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One of the great thrills of traveling is the chance to sample the cuisine from other parts of the world. As Americans, we may have certain preconceived notions of different region’s food offerings—Italy’s famous pizza and pasta, Asian dumplings, Moroccan couscous—but oftentimes a trip abroad will open up new worlds of food and flavor that we’ve never previously considered. In the spirit of seeking out authentic local cuisine on our travels, we do our best to include a few food-based adventures in many of our tours. From home-hosted dinners to cooking classes and wine tastings, the tours below offer a range of delights for the food- and drink-loving traveler.
On our leisurely cruise through the canals of Burgundy, we are afforded ample time to enjoy the region’s fabled cuisine. Every day at lunch on board, we sample cheeses from different regions of the country – Charles de Gaulle once famously lamented that he could not rule a nation which produced 365 different varieties of cheese! We also enjoy an excursion and tasting along the Grand Crus wine route, and are able to enjoy complimentary wine and cocktails aboard ship.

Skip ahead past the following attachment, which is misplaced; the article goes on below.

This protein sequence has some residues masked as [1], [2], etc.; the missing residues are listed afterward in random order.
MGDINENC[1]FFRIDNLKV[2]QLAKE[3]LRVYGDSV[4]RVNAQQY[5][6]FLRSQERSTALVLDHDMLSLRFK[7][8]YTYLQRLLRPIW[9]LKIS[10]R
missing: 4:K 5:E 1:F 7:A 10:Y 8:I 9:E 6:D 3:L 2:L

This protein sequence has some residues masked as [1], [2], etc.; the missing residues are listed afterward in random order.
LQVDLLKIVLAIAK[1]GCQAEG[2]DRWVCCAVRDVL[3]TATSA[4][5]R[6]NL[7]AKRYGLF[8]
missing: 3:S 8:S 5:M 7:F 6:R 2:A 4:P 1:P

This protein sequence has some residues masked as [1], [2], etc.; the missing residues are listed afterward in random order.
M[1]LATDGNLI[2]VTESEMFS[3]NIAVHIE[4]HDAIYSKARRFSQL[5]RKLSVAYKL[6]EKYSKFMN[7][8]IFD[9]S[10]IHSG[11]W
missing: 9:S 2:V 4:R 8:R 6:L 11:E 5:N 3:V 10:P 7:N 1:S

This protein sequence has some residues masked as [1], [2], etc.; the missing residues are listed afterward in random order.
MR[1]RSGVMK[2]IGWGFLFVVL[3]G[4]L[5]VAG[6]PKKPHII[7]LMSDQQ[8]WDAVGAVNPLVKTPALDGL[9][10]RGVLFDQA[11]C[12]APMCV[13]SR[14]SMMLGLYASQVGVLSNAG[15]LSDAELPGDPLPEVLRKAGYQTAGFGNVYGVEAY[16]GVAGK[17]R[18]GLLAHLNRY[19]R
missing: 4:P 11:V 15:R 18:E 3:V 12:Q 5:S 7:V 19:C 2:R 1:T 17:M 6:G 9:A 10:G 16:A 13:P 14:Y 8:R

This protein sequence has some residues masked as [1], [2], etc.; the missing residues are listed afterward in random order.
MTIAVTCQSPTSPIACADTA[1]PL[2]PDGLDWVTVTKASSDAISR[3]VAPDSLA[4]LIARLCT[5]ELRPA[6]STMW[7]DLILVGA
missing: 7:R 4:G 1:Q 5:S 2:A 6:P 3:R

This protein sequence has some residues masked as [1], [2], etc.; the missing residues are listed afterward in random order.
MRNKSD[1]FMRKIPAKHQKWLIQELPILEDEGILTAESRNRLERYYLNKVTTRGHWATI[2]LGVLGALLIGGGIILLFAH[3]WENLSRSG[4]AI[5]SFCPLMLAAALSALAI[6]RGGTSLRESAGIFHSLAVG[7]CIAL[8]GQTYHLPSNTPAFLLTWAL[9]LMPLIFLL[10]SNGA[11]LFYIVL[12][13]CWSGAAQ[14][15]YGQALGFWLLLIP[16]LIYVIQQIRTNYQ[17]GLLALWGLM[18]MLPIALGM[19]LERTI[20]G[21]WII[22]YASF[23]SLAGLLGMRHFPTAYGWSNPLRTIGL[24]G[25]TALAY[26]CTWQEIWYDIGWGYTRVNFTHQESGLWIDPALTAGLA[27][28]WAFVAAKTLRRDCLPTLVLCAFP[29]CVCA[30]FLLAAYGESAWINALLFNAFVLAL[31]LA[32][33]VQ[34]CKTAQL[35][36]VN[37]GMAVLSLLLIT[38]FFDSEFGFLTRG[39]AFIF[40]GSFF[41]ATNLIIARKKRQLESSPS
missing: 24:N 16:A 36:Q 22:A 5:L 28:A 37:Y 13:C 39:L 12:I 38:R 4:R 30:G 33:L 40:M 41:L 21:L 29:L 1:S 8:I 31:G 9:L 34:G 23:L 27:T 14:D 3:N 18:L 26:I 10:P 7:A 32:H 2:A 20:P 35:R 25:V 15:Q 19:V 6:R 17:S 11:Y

In the cuisine-rich nation of Portugal, we dive in with a a “six-bridge” cruise on the Douro River, source of the microclimate responsible for the grapes that make Oporto’s famous port wine and upon whose banks the Romans planted grapevines centuries ago. Our tour ends with a visit to a port lodge for a tasting of the fortified wine exclusive to the region. Later, we enjoy a trip to a country estate lush with vineyards, olive groves, and forests of cork oak. Here we learn about olive oil production and enjoy a tasting, followed by a lunch in the lovely surroundings.